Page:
Zack Zapatero) MANDATORY CREDIT, Associated Press
The burning fuselage of an F/A-18 Hornet lies smoldering after crashing into a residential building in Virginia Beach, Va., Friday, April 6, 2012. The Navy did not immediately return telephone messages left by The Associated Press, but media reports indicate the two aviators were able to eject from the jet before it crashed. They were being treated for injuries that were not considered life threatening.

VIRGINIA BEACH, Va. — The Navy says a rare dual-engine malfunction caused one of its jets to lose thrust and crash into a Virginia Beach apartment complex.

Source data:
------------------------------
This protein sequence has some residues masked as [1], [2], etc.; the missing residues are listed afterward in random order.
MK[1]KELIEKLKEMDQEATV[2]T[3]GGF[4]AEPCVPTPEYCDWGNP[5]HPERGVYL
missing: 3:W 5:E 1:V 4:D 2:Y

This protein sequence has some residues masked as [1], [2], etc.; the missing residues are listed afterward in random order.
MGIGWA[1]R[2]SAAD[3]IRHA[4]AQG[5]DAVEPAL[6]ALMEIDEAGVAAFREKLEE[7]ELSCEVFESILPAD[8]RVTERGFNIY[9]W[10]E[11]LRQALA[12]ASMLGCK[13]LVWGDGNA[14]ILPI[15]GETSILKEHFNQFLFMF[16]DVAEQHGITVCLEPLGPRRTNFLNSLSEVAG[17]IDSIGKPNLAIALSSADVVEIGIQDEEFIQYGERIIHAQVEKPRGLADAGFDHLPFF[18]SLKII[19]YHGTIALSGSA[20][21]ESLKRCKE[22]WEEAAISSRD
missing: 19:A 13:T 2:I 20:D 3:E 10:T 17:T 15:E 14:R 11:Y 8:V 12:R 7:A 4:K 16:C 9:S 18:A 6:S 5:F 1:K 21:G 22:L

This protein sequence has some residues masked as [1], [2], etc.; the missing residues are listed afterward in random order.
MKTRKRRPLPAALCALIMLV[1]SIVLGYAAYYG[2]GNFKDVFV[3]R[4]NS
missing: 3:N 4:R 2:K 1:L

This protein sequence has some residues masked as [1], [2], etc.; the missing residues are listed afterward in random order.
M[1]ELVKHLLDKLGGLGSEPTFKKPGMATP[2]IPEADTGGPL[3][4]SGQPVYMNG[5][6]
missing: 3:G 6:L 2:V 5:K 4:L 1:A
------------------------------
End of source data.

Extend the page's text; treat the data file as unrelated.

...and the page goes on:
The F/A-18D Hornet crashed on April 6 about 70 seconds after taking off from Naval Air Station Oceana. No one was killed, but the impact or fire from the crash destroyed 27 apartments and injured seven.

The commander of Naval Air Force Atlantic, Rear Adm. Ted Branch, released details of the jet crash investigation during a news conference at Naval Air Station Oceana on Monday.

Branch says the jet's two-man crew ejected at the last second possible to survive, 50 feet above the ground.

The investigation says no disciplinary action against the pilots is warranted.